There is no normal

It’s common to hear those living with a mental illness to refer to normalcy. They may even wish to be normal. In my teens I was part of that camp; bipolar disorder was isolating, isolation being the common denominator of all mental conditions.

But then, the thought drums at the back of your skull. It grows until you have to face it – what on earth is ‘normal’? What are its characteristics, and why have I aspired to be it?

Really, when people have some kind of isolating characteristic, they aspire towards a statistical concept. Normal is the mean, or the median. It’s not a real, tangible thing. It’s like the all-American family with their 2.4 children. The 2.4 can’t be applied to a single, ‘normal’ family. And all these normal, average metrics are just a combination of variation, and include extremes. 2.4 is averaged from many zeroes, along with reality-show families with two dozen kids.

In the end, I am normal. I’m a part of the average, with a lot of people like me and a bunch that are totally different. Dysfunction and function exist in a complicated relationship – what is weird or immoral varies over space and time. Ask the next ten people you talk to if they can define what ‘normal’ is to them. You’ll get >1 ideas from that sample.

Part of ending the pain of isolation is to end self-isolation- in which people define themselves as outside certain boundaries and barriers. These barriers can be real and tangible, but they are also self-assigned. Even if certain legal and economic obstacles are removed in the struggle for racial equality, people must emerge from those feelings of inferiority or superiority that came with those policies. Just because those with mental illnesses don’t get locked up for decades at a time that often doesn’t mean the separation ceases to exist.

2 thoughts on “There is no normal

  1. I think a lot of people who are mentally ill are so used to being told that they need to manage or adjust their expectations of life that when they say “normal” they just mean free to live their lives without the burden of mental illness. I know that I have given up on “normal” as something that exists (my normal is not your normal, after all) and yet when I am in unwell I will hear the words “but I just want to be normal” pouring out of me time and time again and, in all honesty, when you are in the throes of mania or depression you are not living a normal life by any standards. I mean, crying in a heap on the floor because you can’t remember how to turn bread into toast is not normal, checking the 1 inch gap between your couch and wall because you are convinced someone is hiding there is not normal, being unable to stay in your own home because you are a danger to yourself is not normal. Of course it does begin to feel normal and you could argue that I am using “normal” as a stand in for “functional” but I think most people would agree that a degree of functionality is normal by most standards.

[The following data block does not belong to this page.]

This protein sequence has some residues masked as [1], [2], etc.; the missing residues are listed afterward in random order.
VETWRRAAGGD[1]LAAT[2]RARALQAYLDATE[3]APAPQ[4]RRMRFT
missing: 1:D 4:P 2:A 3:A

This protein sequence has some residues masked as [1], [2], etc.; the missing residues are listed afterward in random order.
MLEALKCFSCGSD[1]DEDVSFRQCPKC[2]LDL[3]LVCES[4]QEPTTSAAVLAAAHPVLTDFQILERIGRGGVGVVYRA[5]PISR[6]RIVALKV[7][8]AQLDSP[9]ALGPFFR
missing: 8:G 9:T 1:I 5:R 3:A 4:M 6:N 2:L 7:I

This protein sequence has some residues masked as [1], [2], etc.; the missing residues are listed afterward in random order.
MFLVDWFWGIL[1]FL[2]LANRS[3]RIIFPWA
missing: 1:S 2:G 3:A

It is an interesting topic. Even as someone who doesn’t believe normal is a tangible concept, my first thought in any in/outpatient setting is how surprisingly normal everyone is, so I feel like I am contradicting myself and writing around in circles but I hope I have made some kind of sense.

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  2. Reality is such a complex and delicate issue to talk about. Not only concerning mentally diseased people, but also in general, like when talking about religions or political views. For human beings, the search of reality is the search of the truth, we always want to know the truth. But what we don’t get to realize is that maybe sometimes reality might be harsh to us, we need to ask ourselves if we are ready to face it. It is like Plato’s Allegory of the Cave. Sometimes reality isn’t entirely what we wanted to be, so we hide in what we want to be the truth, just like the Matrix. Sometimes I had asked myself, what if maybe those we call ‘diseased’ are the really “normal” ones that can see reality as it really is, but that reality is so distorted from what we want it to be that we keep on telling ourselves that the world as we know it is indeed the real one.

    Interesting discussion you started in here. Hope to read more from you.

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